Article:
"My God, does he ever shut up?"  As average guys making the effort to kick up our everyday style a few notches, we want to make certain others never have this thought about us. "It is better to keep your mouth closed and let people think you are a fool than to open it and remove all doubt." -- Mark Twain  T he advice offered above has also been attributed to various other public figures but has its origins in biblical verse.  Regardless of who said it first, though, the words are very wise and well worth remembering in the continuous quest to improve our personal style. Talk is cheap as my father used to say, and unless you've really got something to say, it's far better to leave the endless stream of idle chitchat to others.  Practice greater economy with your conversation.  Sit back, observe, and let others do the talking.  -- Heinz-Ulrich It is better to remain silent and be thought a fool than to open one's mouth and remove all doubt.

Three Ways to Look Better Immediately. . .

"Bueller?  Bueller?  Bueller?"  The great Ben Stein in 1980.  Yep.  That Ben Stein. W ant to look better right away AND do it without spending any money?  Click here and visit the No Man Walks Alone Tumblr blog.   -- Heinz-Ulrich

Sartorial Personality. . .

This combination of garments was worn last Friday when I aimed for a Luciano Barbera vibe. F riday's and Monday's ensembles met with that rarest of animals. . . wifely approval!   My poor other half grew up with male family members who rarely wore sports jackets and odd trousers, to say nothing of suits, neckties, and good shoes. . .  even when such things were still fairly typical back in the 1960s, 70s, and 80s.  So, it remains exceedingly difficult to get her enthused about classic male style, to say nothing of a little sartorial individuality.  However, yours truly managed to win that coveted spousal approval recently on not one but two days, which is one for the record books if you ask me. The first photograph above includes a Canali wool sports jacket, charcoal worsted wool pleated pants by Zanelli, a no-name wool necktie made in the U.S.A., and some Land's End monk strap loafers.  The shoes, which were purchased new back in the fall of '07, are much higher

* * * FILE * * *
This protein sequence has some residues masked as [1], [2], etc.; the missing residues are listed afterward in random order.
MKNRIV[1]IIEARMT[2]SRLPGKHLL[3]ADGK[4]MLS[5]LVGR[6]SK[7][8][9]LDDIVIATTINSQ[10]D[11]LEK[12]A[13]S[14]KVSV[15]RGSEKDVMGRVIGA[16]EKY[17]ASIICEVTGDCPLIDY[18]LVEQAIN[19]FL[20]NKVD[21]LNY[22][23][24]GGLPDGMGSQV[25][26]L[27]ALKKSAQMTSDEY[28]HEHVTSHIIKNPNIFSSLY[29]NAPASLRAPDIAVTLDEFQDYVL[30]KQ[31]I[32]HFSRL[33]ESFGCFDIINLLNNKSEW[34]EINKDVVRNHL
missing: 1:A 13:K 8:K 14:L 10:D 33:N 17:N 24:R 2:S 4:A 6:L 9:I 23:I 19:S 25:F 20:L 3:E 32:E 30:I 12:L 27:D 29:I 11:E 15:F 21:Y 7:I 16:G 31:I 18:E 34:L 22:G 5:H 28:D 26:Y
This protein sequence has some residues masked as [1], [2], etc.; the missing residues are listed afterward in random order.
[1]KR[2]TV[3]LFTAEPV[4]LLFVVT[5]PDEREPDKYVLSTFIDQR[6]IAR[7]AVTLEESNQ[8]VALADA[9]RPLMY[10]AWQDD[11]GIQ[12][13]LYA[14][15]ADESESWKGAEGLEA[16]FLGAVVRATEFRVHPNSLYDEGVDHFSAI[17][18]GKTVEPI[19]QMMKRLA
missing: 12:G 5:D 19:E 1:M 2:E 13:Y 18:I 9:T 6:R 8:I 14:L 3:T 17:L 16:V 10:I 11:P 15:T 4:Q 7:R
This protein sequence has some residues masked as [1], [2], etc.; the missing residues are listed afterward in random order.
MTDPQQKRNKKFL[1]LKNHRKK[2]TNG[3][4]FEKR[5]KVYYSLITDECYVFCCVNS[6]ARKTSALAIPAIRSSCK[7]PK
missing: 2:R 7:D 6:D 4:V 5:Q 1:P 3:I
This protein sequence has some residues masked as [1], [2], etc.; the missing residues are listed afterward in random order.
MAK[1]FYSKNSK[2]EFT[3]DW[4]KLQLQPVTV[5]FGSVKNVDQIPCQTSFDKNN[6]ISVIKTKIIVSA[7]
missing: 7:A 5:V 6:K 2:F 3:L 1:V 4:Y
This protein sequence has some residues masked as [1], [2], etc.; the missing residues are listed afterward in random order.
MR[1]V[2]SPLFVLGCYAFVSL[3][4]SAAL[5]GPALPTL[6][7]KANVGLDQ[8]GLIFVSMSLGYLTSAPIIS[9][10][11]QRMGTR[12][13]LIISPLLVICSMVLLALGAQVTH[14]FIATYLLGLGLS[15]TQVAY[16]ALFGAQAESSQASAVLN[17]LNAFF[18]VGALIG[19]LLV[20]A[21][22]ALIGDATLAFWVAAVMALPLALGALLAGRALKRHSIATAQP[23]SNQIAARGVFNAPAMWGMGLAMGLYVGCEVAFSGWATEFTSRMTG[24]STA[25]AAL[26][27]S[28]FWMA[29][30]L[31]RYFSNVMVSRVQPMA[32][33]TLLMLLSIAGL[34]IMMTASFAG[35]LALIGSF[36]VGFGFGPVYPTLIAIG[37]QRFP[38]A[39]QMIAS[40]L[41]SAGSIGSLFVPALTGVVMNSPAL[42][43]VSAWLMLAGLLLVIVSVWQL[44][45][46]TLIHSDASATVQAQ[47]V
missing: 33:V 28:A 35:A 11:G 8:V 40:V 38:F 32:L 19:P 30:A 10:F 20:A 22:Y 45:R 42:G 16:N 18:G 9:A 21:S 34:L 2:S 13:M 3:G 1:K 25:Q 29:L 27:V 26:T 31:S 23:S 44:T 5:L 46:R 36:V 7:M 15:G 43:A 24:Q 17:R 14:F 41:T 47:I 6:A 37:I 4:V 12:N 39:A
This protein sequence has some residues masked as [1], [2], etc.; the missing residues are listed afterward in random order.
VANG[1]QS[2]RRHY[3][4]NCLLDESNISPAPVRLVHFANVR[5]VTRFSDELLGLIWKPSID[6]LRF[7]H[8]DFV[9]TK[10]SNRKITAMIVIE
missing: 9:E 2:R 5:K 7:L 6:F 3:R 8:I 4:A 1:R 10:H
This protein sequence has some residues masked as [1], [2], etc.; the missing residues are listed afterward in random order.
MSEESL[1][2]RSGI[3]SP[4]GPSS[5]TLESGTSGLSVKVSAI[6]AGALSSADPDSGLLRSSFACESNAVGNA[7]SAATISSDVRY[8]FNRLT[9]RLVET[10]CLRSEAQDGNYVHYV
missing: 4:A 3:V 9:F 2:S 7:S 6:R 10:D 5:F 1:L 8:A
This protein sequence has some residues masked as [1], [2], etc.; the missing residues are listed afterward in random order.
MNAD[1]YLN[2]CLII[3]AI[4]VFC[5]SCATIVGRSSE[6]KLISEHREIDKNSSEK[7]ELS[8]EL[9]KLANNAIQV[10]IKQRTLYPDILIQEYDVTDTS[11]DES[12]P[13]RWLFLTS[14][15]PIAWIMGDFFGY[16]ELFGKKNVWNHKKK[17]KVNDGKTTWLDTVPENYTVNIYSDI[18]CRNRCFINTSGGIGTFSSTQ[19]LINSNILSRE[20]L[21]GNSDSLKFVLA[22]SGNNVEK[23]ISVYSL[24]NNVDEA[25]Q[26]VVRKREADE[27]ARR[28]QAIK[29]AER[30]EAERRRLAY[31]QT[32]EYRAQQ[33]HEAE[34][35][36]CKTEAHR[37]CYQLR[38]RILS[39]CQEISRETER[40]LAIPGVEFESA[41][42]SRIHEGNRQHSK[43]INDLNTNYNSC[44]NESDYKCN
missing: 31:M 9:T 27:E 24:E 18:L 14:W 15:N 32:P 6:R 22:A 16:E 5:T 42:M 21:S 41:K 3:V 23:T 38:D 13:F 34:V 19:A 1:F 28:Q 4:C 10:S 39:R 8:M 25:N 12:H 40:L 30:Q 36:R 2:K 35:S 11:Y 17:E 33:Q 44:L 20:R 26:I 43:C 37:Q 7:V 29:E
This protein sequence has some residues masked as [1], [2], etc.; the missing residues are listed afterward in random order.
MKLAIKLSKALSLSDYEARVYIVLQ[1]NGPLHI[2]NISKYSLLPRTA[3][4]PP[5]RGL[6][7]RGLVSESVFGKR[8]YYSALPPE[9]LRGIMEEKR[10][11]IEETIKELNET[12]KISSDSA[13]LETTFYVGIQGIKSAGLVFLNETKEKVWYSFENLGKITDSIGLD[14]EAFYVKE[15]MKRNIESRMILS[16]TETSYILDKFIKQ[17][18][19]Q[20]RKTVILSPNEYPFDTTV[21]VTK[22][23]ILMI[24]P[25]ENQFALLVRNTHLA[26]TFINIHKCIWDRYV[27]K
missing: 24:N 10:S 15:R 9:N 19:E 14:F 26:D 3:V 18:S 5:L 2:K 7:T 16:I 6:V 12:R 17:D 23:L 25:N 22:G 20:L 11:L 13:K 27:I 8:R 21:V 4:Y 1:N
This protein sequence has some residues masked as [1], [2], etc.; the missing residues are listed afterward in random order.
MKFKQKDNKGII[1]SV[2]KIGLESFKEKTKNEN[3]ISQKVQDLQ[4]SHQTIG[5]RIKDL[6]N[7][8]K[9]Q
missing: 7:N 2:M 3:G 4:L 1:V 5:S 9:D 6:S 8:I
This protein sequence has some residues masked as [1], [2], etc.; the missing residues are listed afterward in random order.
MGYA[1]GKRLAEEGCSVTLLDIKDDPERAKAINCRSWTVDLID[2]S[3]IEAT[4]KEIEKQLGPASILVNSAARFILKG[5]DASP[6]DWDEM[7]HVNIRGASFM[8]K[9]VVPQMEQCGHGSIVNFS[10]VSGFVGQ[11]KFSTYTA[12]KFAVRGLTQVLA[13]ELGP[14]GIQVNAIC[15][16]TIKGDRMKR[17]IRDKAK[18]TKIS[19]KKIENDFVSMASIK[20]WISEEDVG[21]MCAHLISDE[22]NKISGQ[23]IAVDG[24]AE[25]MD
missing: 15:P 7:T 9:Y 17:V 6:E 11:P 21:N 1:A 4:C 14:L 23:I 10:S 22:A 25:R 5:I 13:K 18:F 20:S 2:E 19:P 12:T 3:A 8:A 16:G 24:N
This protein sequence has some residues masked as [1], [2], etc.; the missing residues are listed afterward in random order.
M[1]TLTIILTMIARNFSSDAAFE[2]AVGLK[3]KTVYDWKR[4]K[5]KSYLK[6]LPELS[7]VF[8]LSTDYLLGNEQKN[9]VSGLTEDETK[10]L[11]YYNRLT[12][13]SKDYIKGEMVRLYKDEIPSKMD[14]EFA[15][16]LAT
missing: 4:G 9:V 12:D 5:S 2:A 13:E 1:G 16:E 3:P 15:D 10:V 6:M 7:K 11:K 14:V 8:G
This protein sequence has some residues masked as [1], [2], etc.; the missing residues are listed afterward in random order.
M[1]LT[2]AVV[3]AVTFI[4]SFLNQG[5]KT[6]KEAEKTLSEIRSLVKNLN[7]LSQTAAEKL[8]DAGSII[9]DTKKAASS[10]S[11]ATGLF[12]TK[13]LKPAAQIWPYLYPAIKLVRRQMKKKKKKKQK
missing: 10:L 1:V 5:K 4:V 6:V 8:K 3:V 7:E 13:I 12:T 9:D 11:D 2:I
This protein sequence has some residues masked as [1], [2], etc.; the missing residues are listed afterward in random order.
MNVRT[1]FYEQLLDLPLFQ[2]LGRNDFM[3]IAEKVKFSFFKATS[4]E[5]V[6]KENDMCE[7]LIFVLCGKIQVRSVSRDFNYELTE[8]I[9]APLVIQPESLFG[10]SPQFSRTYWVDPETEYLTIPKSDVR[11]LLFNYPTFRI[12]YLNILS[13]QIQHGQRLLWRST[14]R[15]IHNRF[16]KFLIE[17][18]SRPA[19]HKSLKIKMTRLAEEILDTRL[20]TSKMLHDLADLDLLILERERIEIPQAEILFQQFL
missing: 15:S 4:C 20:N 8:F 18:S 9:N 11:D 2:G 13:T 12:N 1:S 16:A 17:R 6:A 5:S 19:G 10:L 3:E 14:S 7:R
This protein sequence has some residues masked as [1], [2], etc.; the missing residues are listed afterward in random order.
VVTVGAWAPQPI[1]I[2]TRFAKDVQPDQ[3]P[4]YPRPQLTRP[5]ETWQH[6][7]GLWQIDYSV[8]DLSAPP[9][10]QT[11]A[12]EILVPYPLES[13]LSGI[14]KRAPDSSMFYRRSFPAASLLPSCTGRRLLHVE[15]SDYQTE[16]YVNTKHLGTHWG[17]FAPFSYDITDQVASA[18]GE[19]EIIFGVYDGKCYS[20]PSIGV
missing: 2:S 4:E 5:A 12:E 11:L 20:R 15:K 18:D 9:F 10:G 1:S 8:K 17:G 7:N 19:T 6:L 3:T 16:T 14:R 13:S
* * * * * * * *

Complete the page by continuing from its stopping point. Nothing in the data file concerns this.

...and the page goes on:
Coming Shortly: Three Is a Magic Number. . .

Any of you remember the old Schoolhouse Rock animated shorts that were on Saturday mornings, at least here in the United States, between cartoons and breakfast cereal commercials, back in the 1970s? B e sure to drop by in the next day or two for thoughts on how to extend the range of even a small wardrobe without too much trouble or expenditure.  I'll also be sharing a few photos of a recent purchase from Giuseppe over at An Affordable Wardrobe , which is just back from the dry cleaner's and needs only to have the sleeves shortened a tiny bit before it will enter the Fall/Winter rotation.  It's to die for!  And later next week, a post on mixing and matching clothes and accessories without fear and loathing. . .  and the result this past Friday morning even met with spousal approval, something which doesn't happen everyday here at The Average Guys Guide to Classic Style !  See you then. -- Heinz-Ulrich

"To acheive nonchalance. . . one article at least must not match."